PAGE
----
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Good Without God?


RJT
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As an ex-christian, if you've been out of the closet for any time at all, you'll have probably encountered the idea from some believer that you can't be good unless you believe in God (and they always mean THEIR god.) I encountered that one again last weekend while visiting some dear old friends who are practicing Christians...especially the wife. She took me to task about a right and wrong judgment I made and asked how I could believe in right and wrong if I didn't believe in God (her god, since hers is the only right one.) How do you answer something like that? I know what I told her, but I'd be interested in some feedback from you all. Is there a true right and wrong if a Moral Authority (i.e. God) doesn't exist, or is everything relative? I don't need a book from you. I can buy one of those (in fact, I have several), but I'd like to know what you say, in the arena of real life interaction with believers. And just maybe it'll help out some of the readers who are just coming out of the closet and facing this issue for the first time. Later! RJT

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RJT I wish I could help you out, but I’ve not encountered this problem because I’ve not yet come out to many of my family members.

 

And I know very little about the philosophy of ethics. I just go with my gut.

 

But I can still welcome you to the site.

 

Welcome.

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I've only had one conversation along these lines so far. I tried out a few arguments, mostly along the lines of: I care about the consequences to myself, other people and the world around me; even when I don't know the other people involved, we're all in this together; yes, we just die and that's it - that's why it matters! etc.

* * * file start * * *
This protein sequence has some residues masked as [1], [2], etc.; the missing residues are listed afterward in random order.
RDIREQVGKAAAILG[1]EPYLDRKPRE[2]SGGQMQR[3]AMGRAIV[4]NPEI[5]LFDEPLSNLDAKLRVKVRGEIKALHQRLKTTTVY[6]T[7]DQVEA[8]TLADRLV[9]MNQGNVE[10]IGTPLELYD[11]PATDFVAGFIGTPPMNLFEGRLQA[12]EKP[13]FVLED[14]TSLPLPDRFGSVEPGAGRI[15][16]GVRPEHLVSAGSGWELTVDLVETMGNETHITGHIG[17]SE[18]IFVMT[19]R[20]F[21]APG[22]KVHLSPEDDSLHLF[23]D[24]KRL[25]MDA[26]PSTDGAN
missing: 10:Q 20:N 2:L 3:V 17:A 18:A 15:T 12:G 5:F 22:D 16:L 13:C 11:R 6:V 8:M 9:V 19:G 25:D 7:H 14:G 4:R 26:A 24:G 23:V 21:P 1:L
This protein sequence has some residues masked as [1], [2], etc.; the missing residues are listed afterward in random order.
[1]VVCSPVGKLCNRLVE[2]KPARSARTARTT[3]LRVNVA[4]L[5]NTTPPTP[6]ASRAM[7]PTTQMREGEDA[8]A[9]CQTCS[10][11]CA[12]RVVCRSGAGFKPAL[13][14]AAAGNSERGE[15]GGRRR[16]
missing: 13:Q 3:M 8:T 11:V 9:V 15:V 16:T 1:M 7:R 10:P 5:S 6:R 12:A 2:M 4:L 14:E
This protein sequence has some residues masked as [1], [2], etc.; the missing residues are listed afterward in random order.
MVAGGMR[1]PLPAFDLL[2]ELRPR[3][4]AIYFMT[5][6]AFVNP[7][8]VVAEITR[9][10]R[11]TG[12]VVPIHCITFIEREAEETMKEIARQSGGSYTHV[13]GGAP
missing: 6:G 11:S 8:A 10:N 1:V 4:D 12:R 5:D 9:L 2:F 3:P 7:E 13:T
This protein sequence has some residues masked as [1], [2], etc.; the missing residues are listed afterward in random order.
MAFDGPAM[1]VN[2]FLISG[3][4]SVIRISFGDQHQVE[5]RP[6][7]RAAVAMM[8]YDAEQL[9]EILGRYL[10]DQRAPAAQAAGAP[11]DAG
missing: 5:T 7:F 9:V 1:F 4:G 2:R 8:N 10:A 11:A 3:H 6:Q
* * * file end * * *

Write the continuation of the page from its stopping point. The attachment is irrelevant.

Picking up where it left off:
None of that really seemed to get through. She only stopped pressing the point when I asked if she was saying the only reason to to care about other people is because we might be punished by God if we don't. At that point, she switched to a new argument, so maybe she got the point...?

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I think your family is correct in a way. In a totally material universe there can be no true "goodness" -- only people's feelings about what they do and don't like. Even a whole bunch of people cannot turn their tastes and preference into anything but mere opinion. "Goodness" as a reality apart from peoples' perceptions is an idea of a supernatural reality. You could call that supernatural reality "God" if you wanted, but you don't have to. But if you want to believe in Goodness, then why not just believe in Goodness and stop there? If that is the endgame, then why go further? Socrates and Plato spoke about "Goodness" in the ways that Christians speak about God. Goodness is the form that all things participate in, to the degree that they are good.